The problem for Danny is not that he can't have a career as a .215 hitting glove man. Of course he can, lots of guys do. The problem is he's only 26 with power potential, and if he wants to be a STAR he needs to hit better. I would be totally against him trying to be a slap hitter to up his average (even though that would clearly help the team in the short term). Let him be stubborn and figure it out.

bowdenball said...

That's true, Wonk. A lot of them are pitcher bunts. But those count too, right?

I think a much bigger problem than the Nats' making productive or unproductive outs is the Nats making too many outs. They are 29th out of 30 teams in OBP. They can get away with being middle of the road because of their power, pitching and defense- they were 12th last year. But 29th is not going to cut it. They make too many outs at the plate.

Cutting down on the strikeouts just a bit and taking a few more walks should do the trick. It really is as simple as that. Hopefully now that they're clear of a really tough run of pitching matchups, and have only one all-star caliber starter facing them in the foreseeable future, they can improve that OBP number.

NatsLady said...

Wonk, your post made me smile. Let's see if Danny hits better after our trip to Coors in June...

JD said...


NatsLady,

I don't think it's in his DNA to be a slap hitter. At his best he should be a gap hitter with occasional power. That's not the problem. The problem as I see it is over aggression and unwillingness to adopt. Pitchers have figured him out and it's up to him to adopt to that reality.

Tcostant said...

And in other new Danny Espinosa took a walk...

Sec. 3, My Natural Sofa said...

At the time, I assumed the reason Harper was bunting was because he didn't think he could hit, being so banged up, and he was NOT going back to the dugout with the runner still on second with one out, dammit.

Still, at yesterday's home run I was thinking of Kirk Gibson--"Tell Skip I think I can give him one good swing."

NatsJack in Florida said...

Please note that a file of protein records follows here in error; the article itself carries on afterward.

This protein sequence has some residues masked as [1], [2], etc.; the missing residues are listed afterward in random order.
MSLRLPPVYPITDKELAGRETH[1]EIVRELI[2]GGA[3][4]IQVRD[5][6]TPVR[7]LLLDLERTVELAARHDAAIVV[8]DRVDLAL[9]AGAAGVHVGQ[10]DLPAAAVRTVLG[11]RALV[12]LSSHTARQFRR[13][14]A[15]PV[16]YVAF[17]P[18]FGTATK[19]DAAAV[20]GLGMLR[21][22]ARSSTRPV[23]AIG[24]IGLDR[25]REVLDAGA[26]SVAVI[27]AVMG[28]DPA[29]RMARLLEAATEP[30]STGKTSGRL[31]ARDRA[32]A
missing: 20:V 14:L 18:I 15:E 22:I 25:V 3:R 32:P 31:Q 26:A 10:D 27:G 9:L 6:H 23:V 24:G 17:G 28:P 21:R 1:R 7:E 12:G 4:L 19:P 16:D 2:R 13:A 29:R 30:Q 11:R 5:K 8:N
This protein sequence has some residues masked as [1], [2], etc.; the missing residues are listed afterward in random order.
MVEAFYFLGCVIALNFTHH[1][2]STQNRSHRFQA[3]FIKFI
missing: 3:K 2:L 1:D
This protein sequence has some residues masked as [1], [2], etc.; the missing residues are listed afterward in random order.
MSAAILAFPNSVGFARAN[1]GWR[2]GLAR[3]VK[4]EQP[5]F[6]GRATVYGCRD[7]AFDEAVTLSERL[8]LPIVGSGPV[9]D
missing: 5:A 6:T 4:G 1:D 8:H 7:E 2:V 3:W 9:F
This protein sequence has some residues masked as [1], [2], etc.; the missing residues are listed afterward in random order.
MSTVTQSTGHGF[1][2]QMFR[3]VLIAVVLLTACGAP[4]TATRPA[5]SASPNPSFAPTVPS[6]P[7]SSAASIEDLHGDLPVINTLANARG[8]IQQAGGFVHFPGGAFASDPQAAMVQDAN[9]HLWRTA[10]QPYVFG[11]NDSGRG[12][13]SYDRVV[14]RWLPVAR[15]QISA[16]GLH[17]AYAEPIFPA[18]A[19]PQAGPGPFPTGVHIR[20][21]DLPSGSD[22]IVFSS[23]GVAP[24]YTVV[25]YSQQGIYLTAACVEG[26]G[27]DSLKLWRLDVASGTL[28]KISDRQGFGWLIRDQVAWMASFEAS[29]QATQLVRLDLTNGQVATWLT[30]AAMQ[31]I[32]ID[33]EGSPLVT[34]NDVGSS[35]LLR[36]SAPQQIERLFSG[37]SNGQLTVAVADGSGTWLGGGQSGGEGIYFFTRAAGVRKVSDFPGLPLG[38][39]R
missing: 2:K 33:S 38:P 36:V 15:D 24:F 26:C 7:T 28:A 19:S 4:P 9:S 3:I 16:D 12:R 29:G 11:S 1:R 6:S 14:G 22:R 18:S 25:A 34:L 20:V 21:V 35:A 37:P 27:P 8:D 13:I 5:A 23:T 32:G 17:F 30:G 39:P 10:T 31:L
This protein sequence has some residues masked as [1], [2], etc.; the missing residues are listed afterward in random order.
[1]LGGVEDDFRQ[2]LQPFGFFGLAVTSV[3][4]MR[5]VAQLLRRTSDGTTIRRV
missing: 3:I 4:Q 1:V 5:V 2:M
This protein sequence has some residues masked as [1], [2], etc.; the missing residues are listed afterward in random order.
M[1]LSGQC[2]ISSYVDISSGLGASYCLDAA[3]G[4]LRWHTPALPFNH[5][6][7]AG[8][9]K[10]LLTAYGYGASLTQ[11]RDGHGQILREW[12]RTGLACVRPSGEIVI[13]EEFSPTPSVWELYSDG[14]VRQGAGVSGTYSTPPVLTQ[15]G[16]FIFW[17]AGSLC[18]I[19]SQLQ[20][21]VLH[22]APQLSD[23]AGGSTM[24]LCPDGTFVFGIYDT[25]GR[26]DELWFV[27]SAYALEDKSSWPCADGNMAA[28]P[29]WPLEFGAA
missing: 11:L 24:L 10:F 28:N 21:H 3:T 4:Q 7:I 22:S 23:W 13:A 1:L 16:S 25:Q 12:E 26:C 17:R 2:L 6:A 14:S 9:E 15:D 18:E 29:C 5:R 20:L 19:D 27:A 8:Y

Tcostant...his first walk in 72 plate appearances.

Just wonderin' said...

Wouldn't it be to Espinosa's advantage (both financially and setting himself up for season) to go on the DL from the ML roster and not wait until he's been sent down? You have the surgery now and you continue to collect your major league salary, no? You wait until you're in Syracuse and you're collecting a much smaller paycheck, aren't you?

Just wonderin' said...

typo: ...setting himself up for NEXT season...

MicheleS said...

Wonk.. thanks for the updates on the Wonkling.. Those are the best

Doc said...

Thanks for the stats on our relief core, NatsLady.

I knew that HRod was in our top group. Still looking for Erik Davis to join the 'pen.

By the way, Gorzo and Gonzo are doing well in Brew town. Lefty (not sure if he is/was on the DL for LAA) has some impressive early season! stats. All have better stats than our boy Zack.

A case of Rizzo always being penny wise and pound foolish--for sure in Gorzo's case.

Sec. 3, My Natural Sofa said...
This comment has been removed by the author.
bowdenball said...

Just wonderin' said...

"Wouldn't it be to Espinosa's advantage (both financially and setting himself up for season) to go on the DL from the ML roster and not wait until he's been sent down? You have the surgery now and you continue to collect your major league salary, no? You wait until you're in Syracuse and you're collecting a much smaller paycheck, aren't you?"


You are thinking like a fan- which makes sense of course- and not like Espinisa.

I'm sure Danny thinks he has the talent and drive to turn around his season, which would potentially be worth seven figures to him, because 2014 is his first arbitration-eligible season. If he goes to arbitration with significant time on the DL or in AAA he won't hold any cards. If he can at least point to 15 or so HRs and good defensive metrics- which is still possible if not likely- he has something to work with.

Sec. 3, My Natural Sofa said...

Take 2:

Just Wondering, he has a major league contract, so he gets paid regardless. It's not as if he's driving a truck and looking for a reason to take a few days off. The problem is, if he doesn't get this fixed, he will probably get another contract when this one's done, but not for the money he was planning on a few years ago. Assuming money is what motivates him, which I doubt.

Sec. 3, My Natural Sofa said...

Not to mention, going on the DL isn't strictly voluntary. Rizzo has to agree to do that.

SCNatsFan said...

NatsLady if Danny goes to AA and still has trouble with their breaking stuff then we either except him as the Pedro Cerrano clone he is (I hit straight ball veddy veddy good but curve ball no) or let him go. If the worry is it will hurt him psychologically then he needs to grow up; major league hitters usually don't hover around the .150 mark. Unless you are in DC this year...

SCNatsFan said...

And if Espi goes to arbitration right now he'll have to bring a checkbook with him

Dominats Vobiscum said...

I don't think Rizzo was consulted when Ryan Mattheus raised his right hand and volunteered for the DL.